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A Change in Routine?

I’ve spoken in the past about how spontaneity was a result of my RA. Before this autoimmune reared its ugly head I was a planner. I planned everything in advance, including my entire life.

That all went away after my diagnosis because I couldn’t know what the day would bring symptom-wise.

The importance of routine

All that being said, while I can’t necessarily plan for the day, routines are my rheumatoid arthritis’ best friend. My body and mind are used to routine. Unremarkable, familiar movements, processes and activities are low impact and don’t necessarily strain my joints. Happy joints mean I am managing my disease, so I like routine.

Considering changing my routine

My morning routine is especially important because it sets me up for the day. You know when you wake up on the wrong side of the bed it seems EVERYTHING goes wrong up until you go to sleep that night? No? Just ask Alexander.

Well, if I start out easy, gently and protectively, I set my body up for success all day.

That is a very long-winded way of saying, I am thinking of changing my morning routine. GASP. Based on what I just said, isn’t that blasphemy??

Well, yes. And I’ll be honest. I am nervous to try.

My current morning routine

My morning routine basically consists of waking up, checking my three geriatric pets are still alive then taking Mocha and Affie for their first pee. I snooze for a bit, wake up for real, eat, medicate, feed the pets then take them for their AM walk.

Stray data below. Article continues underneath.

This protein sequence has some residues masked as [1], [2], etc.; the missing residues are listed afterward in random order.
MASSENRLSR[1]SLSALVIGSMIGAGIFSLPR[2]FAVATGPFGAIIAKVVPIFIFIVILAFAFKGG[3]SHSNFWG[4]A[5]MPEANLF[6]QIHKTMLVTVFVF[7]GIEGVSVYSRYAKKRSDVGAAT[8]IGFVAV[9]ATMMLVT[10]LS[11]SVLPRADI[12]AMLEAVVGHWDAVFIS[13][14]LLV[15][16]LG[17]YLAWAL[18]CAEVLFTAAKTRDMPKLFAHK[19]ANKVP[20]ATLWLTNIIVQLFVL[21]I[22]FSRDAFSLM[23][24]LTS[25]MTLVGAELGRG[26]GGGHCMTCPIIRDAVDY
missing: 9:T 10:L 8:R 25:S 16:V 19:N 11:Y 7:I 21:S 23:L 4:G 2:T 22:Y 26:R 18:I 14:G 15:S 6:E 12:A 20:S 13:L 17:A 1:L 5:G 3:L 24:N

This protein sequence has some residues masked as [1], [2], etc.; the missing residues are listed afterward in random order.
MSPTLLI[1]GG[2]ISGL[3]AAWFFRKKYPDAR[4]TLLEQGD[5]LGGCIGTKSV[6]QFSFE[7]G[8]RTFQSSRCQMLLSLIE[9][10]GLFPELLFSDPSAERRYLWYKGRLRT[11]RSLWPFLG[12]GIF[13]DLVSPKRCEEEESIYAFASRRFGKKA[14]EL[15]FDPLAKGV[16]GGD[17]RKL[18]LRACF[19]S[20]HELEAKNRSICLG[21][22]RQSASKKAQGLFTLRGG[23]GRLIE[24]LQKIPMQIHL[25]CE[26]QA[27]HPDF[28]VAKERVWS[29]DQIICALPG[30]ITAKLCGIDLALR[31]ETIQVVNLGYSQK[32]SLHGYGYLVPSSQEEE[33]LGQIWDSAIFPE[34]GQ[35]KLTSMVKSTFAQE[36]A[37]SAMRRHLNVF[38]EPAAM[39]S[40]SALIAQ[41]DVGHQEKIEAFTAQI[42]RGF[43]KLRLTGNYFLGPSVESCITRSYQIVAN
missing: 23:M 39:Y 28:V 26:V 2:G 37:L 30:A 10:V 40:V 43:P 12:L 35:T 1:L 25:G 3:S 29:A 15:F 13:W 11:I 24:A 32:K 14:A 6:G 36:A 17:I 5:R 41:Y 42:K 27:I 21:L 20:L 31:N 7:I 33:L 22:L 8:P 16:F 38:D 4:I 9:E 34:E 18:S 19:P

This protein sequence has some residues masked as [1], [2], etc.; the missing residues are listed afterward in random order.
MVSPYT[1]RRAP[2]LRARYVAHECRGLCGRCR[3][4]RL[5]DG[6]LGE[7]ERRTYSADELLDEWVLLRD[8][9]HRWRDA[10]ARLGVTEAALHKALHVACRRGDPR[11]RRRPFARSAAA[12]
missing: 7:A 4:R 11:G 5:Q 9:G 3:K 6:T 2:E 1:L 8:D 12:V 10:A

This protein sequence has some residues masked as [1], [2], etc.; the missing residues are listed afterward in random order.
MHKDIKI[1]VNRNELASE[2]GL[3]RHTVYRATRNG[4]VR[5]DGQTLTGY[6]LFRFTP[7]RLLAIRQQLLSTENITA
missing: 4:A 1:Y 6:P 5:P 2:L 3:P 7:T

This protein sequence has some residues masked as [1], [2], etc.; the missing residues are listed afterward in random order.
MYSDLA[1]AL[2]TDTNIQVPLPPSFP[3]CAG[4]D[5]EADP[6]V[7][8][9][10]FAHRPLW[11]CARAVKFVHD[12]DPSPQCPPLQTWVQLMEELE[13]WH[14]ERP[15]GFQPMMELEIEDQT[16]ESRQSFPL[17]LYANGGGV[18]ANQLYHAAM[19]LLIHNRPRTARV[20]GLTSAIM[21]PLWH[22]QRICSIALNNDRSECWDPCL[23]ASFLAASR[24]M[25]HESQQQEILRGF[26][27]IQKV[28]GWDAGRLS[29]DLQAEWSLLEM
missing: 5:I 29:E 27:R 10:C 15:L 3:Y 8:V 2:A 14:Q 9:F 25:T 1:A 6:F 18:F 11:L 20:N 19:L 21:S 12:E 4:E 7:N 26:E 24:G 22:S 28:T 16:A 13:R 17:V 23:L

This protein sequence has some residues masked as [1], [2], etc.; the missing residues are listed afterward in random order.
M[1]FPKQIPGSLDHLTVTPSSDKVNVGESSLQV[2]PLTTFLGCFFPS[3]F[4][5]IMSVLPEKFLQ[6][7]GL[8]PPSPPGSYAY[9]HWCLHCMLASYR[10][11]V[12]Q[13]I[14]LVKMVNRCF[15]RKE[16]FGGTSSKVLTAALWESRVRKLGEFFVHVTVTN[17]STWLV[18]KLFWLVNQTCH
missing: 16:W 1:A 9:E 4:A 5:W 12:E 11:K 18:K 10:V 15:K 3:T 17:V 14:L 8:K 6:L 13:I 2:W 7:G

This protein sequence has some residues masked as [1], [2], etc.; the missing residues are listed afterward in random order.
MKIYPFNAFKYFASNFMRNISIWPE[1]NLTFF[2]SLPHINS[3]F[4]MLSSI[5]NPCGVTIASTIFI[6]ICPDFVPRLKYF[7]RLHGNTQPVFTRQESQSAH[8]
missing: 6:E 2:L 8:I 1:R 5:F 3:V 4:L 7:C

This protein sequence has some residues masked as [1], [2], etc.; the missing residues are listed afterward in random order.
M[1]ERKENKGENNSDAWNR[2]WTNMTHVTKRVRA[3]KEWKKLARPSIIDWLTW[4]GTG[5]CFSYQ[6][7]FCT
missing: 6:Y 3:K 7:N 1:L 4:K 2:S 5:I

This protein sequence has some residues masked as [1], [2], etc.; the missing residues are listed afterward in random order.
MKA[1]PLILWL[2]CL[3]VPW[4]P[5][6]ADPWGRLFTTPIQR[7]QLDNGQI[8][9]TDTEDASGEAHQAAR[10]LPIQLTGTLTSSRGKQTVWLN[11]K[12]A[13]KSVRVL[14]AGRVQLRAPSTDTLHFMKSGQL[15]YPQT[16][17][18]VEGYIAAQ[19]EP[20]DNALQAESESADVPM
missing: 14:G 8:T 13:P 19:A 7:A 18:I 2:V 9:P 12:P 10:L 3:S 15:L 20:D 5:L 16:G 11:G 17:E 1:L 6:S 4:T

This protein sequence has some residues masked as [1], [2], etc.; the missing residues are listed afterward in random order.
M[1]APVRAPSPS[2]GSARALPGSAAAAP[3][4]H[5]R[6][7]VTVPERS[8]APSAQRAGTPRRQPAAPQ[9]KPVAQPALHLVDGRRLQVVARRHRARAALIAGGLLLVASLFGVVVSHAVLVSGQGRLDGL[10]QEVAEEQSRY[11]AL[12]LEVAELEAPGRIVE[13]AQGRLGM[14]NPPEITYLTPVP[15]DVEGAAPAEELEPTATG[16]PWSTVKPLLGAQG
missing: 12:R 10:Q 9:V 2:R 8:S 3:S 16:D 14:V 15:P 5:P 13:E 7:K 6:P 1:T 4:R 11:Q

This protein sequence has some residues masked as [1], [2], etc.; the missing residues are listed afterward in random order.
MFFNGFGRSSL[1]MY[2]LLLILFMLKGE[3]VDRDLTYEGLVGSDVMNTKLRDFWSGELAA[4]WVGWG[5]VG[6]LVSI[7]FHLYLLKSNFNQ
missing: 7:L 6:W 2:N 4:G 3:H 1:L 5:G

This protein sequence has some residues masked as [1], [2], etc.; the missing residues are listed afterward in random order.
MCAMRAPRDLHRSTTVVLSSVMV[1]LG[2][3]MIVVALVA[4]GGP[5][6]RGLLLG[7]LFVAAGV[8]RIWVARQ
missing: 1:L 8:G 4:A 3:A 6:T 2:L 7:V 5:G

The trouble with my current routine

This morning nap really messes me up so how do I stop? By changing my routine. Sounds good, Monica; change the habit and change yourself.

Here’s the nerve-wracking part. In order to wake up fully, I want to walk the dogs first thing in the morning. Once I get moving, I won’t want to go back to sleep. However, that means I’ll walk before I medicate!

Being active without medication

Yes, you read that right. I want to exercise sans pills. The reason I walk the dogs mid-morning is to give my meds enough to kick in. I am cautious in the morning because I don’t know how my body feels and I don’t want to accidentally over-exert.

This new change is the complete opposite of what I usually do.

Trying this new routine

I started this new routine a few days ago and it hasn’t been too bad. I think oiling the joints outweighs the potential pain. I actually feel a bit more fatigued (like I didn’t sleep properly) but I don’t feel otherwise symptomatic. And, I didn’t realize how much more time I had by a) waking up earlier and b) not breaking up the day with a walk.

Seeing how things will progress

I wonder if temperature is going to affect me in the coming months. I am especially sensitive to cold and I wonder if I can actually walk once winter is in full swing. It may prove that in fact, I cannot walk prior my morning meds.

Only time will tell!

Have you changed your routine recently? Did it help or did you have to go back to what you were doing? Let me know in the comments!

This article represents the opinions, thoughts, and experiences of the author; none of this content has been paid for by any advertiser. The RheumatoidArthritis.net team does not recommend or endorse any products or treatments discussed herein. Learn more about how we maintain editorial integrity here.

Comments

  • Mary Sophia Hawks moderator
    2 months ago

    Hi Monica! I’m impressed that you can walk unmedicated.
    My routine is bathroom first. My water is there, so after the toilet and handwashing, the meds are next. Then I let the dogs out, feed them, start the obligatory coffee, let the dogs out again if needed. After that, I make food, get dressed and head to work.
    While at work, I walk in the building about once an hour. Due to back issues, I cannot walk longer than 5 minutes.
    I have tried starting my routine without meds, and I had an epic fail! I forgot to take my meds at all. You can guess how that day was.
    I wish you the best on your change!
    Mary Sophia

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